The Fukushima No. 1 nuclear plant disaster is being used to convince the world that nuclear energy generation is inherently dangerous, especially in earthquake-prone Japan.
But the two other nuclear plants facing the Japan quake area — Fukushima No. 2 and Onagawa — came though fairly unscathed even though the force of the quake well exceeded the level they had been built to withstand.
The disaster at Fukushima No. 1 was due almost entirely to an act of unbelievable stupidity — placing a nuclear plant with its emergency power and pumping equipment on a coastline protected by a mere 5.7-meter sea wall in an area with a far-from-distant history of double-digit-size tsunamis.
Admittedly the plant had been designed mainly by the U.S. General Electric Co., which, one assumes, would not have been quite as tsunami-conscious as its Japanese partners. But why did the Japanese side say or do nothing either then or later — despite frequent warnings of tsunami vulnerability, one reportedly only three years before the fatal accident?
Instead of looking at the mysterious dangers of nuclear power, we should be looking at the mysterious, and now it seems dangerous, workings of the Japanese mentality and bureaucracy.
True, when it came to the nuts and bolts of nuclear power generation the Japanese industry seems to have done as well as most in building plants that can operate with reasonable safety records. What few seemed to realize was the damage that could result from two serious cultural flaws. One is the way Japan’s tight groupist consciousness prevents the inflow of needed ideas and advice from outside. Tokyo Electric Power Co. (the firm holding the monopoly for electricity production and supply in the Kanto and neighboring areas) was, like quite a few other firms and industry groups in Japan, proud to think of itself and its industry as a mura (village) — self-contained, self-sufficient and able to fight off any intrusion by outsiders.
The result was the dangerous complacency that I saw so alarmingly in my several years on several nuclear industry committees, and that Prime Minister Naoto Kan correctly described as the “myth of nuclear safety.”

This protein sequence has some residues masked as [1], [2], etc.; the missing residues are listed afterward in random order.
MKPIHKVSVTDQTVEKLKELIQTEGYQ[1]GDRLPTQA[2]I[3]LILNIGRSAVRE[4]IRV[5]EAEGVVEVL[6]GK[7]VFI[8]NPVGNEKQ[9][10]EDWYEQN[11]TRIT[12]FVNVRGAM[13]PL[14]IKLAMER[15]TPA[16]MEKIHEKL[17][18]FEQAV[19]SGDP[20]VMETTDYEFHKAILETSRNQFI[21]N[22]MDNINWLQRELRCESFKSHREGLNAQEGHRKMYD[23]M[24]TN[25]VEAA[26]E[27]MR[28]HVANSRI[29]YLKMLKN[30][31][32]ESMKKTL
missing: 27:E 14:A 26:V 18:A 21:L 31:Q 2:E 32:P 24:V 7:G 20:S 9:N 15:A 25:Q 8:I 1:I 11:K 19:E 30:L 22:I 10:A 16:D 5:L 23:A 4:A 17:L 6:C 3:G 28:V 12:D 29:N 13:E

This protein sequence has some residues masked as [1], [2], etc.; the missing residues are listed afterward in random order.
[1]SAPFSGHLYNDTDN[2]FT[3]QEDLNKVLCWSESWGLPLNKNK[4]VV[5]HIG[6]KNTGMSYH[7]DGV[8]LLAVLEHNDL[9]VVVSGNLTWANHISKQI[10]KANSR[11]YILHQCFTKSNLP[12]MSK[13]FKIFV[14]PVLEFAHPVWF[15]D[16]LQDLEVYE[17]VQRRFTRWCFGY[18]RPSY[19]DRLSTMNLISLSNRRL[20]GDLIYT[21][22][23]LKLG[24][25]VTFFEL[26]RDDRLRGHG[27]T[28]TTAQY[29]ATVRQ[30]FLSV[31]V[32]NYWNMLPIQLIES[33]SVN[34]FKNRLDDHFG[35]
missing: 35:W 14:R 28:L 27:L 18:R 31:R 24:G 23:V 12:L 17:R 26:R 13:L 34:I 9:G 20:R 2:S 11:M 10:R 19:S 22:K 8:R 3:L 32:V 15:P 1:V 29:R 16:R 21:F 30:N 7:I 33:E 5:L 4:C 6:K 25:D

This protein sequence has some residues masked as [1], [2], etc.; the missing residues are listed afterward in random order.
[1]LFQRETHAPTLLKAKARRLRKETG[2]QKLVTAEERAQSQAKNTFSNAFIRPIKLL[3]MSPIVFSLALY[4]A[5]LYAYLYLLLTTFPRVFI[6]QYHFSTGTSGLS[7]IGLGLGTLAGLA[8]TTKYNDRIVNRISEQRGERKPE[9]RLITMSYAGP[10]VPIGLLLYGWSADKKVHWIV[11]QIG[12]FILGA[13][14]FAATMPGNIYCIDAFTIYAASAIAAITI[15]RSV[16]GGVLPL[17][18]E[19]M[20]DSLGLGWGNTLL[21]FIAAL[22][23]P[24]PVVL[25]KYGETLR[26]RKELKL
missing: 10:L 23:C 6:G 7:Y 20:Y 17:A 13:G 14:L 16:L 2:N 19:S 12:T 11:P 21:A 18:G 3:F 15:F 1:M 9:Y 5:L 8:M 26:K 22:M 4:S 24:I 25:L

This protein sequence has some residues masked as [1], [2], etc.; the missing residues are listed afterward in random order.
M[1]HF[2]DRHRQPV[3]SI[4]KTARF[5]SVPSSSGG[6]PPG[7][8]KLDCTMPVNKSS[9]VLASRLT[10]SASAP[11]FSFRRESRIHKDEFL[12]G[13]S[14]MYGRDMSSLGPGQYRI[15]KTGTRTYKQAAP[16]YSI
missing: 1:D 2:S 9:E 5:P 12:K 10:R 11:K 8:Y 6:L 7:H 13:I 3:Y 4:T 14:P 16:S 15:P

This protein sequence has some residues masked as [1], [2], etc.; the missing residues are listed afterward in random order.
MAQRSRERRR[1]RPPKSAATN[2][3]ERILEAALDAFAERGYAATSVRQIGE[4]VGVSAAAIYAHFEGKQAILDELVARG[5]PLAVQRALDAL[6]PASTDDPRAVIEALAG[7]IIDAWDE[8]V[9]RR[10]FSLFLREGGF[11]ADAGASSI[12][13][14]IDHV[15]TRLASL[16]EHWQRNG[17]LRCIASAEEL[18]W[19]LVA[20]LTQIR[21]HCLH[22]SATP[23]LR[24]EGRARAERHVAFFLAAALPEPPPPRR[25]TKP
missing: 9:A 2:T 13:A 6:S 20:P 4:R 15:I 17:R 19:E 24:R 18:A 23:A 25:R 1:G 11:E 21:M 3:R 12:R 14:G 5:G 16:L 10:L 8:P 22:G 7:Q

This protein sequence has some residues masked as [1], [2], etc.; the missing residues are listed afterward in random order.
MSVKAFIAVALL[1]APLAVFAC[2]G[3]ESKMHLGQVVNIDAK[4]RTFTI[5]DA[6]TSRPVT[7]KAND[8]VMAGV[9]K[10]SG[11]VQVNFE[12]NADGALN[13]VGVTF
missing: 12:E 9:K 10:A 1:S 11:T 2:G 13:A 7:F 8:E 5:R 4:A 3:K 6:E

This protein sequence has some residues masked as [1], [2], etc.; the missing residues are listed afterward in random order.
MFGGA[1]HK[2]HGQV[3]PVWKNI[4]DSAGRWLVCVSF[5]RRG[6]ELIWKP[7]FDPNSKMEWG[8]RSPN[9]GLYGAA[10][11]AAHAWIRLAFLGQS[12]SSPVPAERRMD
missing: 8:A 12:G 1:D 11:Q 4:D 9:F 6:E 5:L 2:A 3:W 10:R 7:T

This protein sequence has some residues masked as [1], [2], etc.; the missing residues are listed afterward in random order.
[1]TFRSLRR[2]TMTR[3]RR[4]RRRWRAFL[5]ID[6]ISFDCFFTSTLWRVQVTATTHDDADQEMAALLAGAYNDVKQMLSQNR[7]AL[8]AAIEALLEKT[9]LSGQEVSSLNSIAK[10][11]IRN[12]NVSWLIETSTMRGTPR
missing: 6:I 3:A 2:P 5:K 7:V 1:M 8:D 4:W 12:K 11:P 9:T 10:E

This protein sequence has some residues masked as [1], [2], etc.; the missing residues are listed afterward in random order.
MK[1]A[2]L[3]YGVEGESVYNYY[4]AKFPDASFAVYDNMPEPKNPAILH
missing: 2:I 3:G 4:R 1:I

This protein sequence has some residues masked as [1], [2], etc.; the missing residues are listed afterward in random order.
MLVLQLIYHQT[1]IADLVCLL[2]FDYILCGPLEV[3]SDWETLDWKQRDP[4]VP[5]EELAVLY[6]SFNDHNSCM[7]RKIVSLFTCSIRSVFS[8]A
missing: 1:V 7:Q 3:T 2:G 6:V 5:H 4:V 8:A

The other cultural flaw is Japan’s ingrained aversion to contingency planning — thinking about the worst that can happen and planning to avoid it.
Writing in Japan’s leading economic newspaper, Nihon Keizai, senior staff writer Yasuhiko Ota quotes a top METI official as saying: “It is regarded as immoral for a company responsible for the safety of a facility to assume that the worst could happen. People tend to criticize such companies by questioning why they would contemplate such possibilities.”
This is an extraordinary situation in a modern 21st-century society — a primitive, preternatural, bad joss fear that thinking about the worst will somehow create the worst. Obviously it should have no place in the nuclear industry, even allowing for the industry fear that any admission of weaknesses would strengthen the anti-nuclear lobby.
Admittedly, the nuclear power industry has also had to contend with an environment lobby determined to keep the coastline free of concrete barriers.
The Hamaoka nuclear plant in Shizuoka has had to be closed down mainly because it too lacks adequate tsunami barriers along its attractive beach front.
The anti-public works lobby add to the drumbeat with the slogan “welfare before concrete.” (What are they saying now when they discover that the lack of concrete to protect Japan’s fishing ports has done very severe damage to the welfare of the many good people in some of those ports?) In the case of Fukushima, they did not need much more concrete anyway. All the Tepco people had to do was move emergency equipment to higher land away from the ocean front. The refusal to do this, or even think about it, verges on the criminal.
The Fukushima disaster should be forcing a lot more people in Japan to think a lot more deeply about the way their society operates.